Real Life Political Lessons
I am writing out of a sense of extreme anguish and distress. A very dear friend of my sons – a 16 year old boy – a boy whose family we have known for years and years – went to the Republican National Convention in Minneapolis this past week. In the company of other teens and adults, he, believing himself to be an American who enjoys rights and privileges we are constantly reminded that no one else in the world possesses, exercised his right to protest. He was not armed. He was in no way threatening. But he and the group of about 300 people he was with – who were leaving the scene of the protests, who were doing what the police had asked – were pelted with tear gas, rounded up and detained. They were walking across a bridge and the police blocked them off on both sides and then pelted them with shock grenades which temporarily blinded them. His parents were not notified and his cell phone – like all the damning cameras and the like – were seized by the police. He was kept overnight in a juvenile detention center and has a court date.
Had this been Georgia, China or Havana, American journalists and politicians would have been falling over themselves to condemn and shake their heads, certain of their moral superiority in the world. We’re Americans, right? The good guys, right? Those others – they’re the ones who have no rights in their own countries, who long to be Americans where we have so many freedoms.
But…. isn’t right of assembly one of those basic freedoms? I teach students about the Constitution all the time – and this week I got to explain to my son, distraught over the treatment his friend received, that there is a world of difference between what freedoms are described in text books and routinely quoted by politicians – and the reality of what people experience every day in this country.
My sons’ friend has been battered and mistreated. He witnessed innocent people being batoned and violently thrown onto the pavement by police. He saw people hit by tear gas canisters who were injured and bleeding. He saw people arrested for peacefully protesting. He witnessed the thin veil of hypocrisy waved in his face.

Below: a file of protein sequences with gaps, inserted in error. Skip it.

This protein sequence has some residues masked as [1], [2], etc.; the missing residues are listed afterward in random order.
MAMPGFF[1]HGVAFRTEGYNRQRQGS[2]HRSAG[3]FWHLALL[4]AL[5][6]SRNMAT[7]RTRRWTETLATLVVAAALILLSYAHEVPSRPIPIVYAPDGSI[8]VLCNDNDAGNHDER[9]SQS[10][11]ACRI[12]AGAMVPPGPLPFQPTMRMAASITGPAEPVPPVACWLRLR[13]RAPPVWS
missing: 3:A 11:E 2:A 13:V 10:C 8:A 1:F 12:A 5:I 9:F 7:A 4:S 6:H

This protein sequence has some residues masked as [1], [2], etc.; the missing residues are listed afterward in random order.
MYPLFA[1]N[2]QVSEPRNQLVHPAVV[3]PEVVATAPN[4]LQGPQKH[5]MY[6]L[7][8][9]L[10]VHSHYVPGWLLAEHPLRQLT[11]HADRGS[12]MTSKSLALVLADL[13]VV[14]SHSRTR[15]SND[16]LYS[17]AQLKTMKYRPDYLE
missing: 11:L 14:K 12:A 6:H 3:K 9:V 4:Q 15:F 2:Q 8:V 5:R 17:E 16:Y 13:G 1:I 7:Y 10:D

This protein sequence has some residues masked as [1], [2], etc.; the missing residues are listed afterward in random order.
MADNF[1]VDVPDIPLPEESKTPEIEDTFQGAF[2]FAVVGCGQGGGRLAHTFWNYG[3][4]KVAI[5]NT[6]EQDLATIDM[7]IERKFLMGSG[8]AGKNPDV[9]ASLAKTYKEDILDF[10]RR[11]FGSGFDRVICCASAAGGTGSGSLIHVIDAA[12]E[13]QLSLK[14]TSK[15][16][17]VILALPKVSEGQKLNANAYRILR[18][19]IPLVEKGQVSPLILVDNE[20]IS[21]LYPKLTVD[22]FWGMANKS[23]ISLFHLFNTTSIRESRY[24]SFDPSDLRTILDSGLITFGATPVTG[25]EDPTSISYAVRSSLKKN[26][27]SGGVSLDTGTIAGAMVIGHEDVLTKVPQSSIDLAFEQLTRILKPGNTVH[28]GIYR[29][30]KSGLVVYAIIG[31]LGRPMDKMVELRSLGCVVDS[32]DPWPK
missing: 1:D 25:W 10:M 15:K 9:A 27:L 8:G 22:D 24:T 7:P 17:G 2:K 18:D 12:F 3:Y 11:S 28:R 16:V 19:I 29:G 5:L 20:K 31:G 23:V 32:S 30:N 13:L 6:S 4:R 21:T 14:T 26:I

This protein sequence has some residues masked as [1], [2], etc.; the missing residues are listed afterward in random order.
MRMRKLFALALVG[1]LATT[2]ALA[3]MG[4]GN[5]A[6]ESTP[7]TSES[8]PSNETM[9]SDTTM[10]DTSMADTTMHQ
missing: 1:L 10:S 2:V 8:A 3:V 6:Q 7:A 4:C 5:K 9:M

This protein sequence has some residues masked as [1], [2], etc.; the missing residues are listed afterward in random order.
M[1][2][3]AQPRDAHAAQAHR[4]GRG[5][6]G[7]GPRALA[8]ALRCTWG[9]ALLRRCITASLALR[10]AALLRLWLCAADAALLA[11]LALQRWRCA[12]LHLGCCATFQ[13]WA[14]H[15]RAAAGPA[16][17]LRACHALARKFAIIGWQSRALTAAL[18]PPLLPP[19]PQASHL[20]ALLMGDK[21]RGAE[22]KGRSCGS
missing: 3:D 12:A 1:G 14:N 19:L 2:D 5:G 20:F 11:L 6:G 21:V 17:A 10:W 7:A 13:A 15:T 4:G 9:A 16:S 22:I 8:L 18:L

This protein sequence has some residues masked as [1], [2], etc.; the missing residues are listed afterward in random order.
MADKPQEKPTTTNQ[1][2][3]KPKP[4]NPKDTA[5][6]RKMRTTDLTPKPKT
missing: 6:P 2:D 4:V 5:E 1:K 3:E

Do you believe this? Are you someone who knows all of this very well? Do you, like me, struggle to find a way to inspire and engage students about participating in real life political struggle whilst being painfully aware of the increasingly dangerous situation in this country? Do you spend time teaching teens agers about the Constitution – and then explaining how it has been seriously impacted by the Patriot Act, amongst other vicious pieces of legislation in this country? Are you and your students really aware of just what rights we proud Americans have thrown away in recent years? Are you, like me, painfully aware that neither of the two main presidential candidates have any intention of doing away with the Patriot Act? In addition to the abuses heaped by police on protesters outside of the RNC, inside, Ron Paul delegates – who were not protesters but who were there in their official democratically sanctioned role as delegates – were harassed and followed by secret service agents. Ron Paul, not surprisingly, was the presidential hopeful who was against the Patriot Act.
And so I say to my students and to my son, welcome to Real Life Politics in America.
If you’d like to see some footage of this police action and the incredibly frightening treatment meted out to peaceful protesters, click on this link to youtube videos. You can also watch the arrest of journalist and DemocracyNow presenter Amy Goodman.
Posted on September 6, 2008 in Children and Society